Inclusion of budget information
Inclusion of budget information
In most contexts where cost is a key criterion in the selection of contractors,
the budget available for the work. But there are sectors of procurement in which contracting authorities do provide this information. It is standard practice in certain areas of EC-
work, and is an option sometimes taken by other development agencies and international financing institutions in contracting for assignments that are simple, capable of precise definition and subject to a fixed budget.
If you are told the budget, does it match your perception of the scale of the professional effort required?
How is the available budget likely to be structured over the duration of the contract?
How will these points need to be reflected in your cost estimates?
Client responsibilities and inputs
What can you learn about the client's degree of commitment to the success of the project?
How does the client organization perceive its role and responsibilities?
What data, resources, facilities and logistic support is it offering to make available to the contractors?
Required content of the bid
Has the client indicated how the bid is to be structured and the information it needs to contain?
Are there forms or templates that you must use to supply particular categories of information such as contract experience and CVs?
Are you given the opportunity to include additional material explaining your approach?
Has the client invited comments on the bid specification?
Have limits been set on the length of the bid as a whole or
of the bid?
Has the client given instructions about the way price information is to be structured?
Does it have to be set out in a particular format defined by the client - for example, by completing a schedule of prices included in the client documentation?
Does the client require detailed information about the elements that make up your costs (Chapter 20)?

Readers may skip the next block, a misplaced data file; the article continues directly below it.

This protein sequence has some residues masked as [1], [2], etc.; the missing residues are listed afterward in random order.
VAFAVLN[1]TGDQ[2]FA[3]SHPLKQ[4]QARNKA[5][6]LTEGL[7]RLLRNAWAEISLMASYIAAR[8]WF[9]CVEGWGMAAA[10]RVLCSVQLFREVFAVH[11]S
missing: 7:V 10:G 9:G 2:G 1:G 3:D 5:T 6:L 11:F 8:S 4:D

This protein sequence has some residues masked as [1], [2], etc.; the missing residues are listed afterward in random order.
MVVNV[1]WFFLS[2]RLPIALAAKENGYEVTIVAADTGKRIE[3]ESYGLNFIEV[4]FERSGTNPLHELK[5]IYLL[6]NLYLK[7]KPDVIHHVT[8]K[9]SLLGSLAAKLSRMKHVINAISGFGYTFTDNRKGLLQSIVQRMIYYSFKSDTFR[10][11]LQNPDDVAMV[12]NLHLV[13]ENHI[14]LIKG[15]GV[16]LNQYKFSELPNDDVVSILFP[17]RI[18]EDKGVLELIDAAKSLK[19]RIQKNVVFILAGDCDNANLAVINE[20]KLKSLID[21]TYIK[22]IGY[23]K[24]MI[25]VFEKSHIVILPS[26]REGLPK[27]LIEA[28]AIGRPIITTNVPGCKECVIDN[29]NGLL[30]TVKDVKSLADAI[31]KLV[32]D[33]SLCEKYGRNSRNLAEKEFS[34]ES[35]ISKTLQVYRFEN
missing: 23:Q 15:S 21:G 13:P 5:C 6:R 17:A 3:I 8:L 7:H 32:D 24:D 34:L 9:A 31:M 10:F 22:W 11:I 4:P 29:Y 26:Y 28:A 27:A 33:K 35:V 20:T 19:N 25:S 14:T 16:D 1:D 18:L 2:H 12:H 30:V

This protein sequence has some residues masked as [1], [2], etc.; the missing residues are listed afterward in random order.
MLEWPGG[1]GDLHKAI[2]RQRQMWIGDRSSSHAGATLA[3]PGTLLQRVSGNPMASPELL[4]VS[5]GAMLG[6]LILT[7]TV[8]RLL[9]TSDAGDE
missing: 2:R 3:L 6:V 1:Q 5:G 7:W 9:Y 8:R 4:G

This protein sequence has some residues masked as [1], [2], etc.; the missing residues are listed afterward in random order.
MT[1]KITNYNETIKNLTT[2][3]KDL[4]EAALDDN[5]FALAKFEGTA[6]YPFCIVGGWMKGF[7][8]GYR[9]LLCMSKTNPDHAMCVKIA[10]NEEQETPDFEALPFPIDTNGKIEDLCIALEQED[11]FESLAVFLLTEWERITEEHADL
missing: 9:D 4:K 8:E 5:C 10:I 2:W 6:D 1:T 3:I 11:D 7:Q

Does the bid specification identify the evaluation procedure, the criteria to be used in deciding the winning bid and the
to be assigned to individual criteria?
Is the award of contract to be made on the basis of the most economically advantageous tender?
What part is price likely to play in the evaluation?
Will the quality of the technical approach be
Has the client
points such as value for money, management capability, technological experience, innovation and creativity?
of the factors that represent added value and
benefits to the client?
Is this the
stage in the procurement process, or will there be a further stage in which selected bidders are asked to prepare more detailed solutions to the client's requirements while taking part in commercial negotiations?
In the context of public procurement,
normally apply a formal procedure for dealing with requests for further information on factual points.
usually have to be made in writing, and there is a cut-off time for their receipt - for example, a certain number of working days before the deadline for the submission of bids. To ensure even-
and avoid any suggestion of
some bidders more favourably than others, clients will communicate the reply to a request for clarification
to all bidders, not just the one that raised the query. Where the technical aspects of a contract are particularly complex, they may arrange a formal briefing session or clarification meeting to which all the bidders are invited.
You will compromise your position and risk disqualification if you contact the client in the hope of floating ideas and
for pointers about items other than matters of fact. It's your tender and you must use your own judgement about what you say in it. Don't feel you have to take part in the clarification procedure just to show that you are a serious contender. If you are astute enough to see points in the specification that can help you develop a more effective bid, you will not want to share these insights with your
. Bids are no place for altruism.
As you read through the bid specification, identify the items that appear to require clarification and any points you think are missing. Check back to the document to make sure you have not simply failed to spot the information and that it is not implicit in some other part of the text or in the instructions to tenderers or letter of
. Make sure any question you do ask is
and worth asking: you don't want to appear foolish by showing that you have not read the specification properly.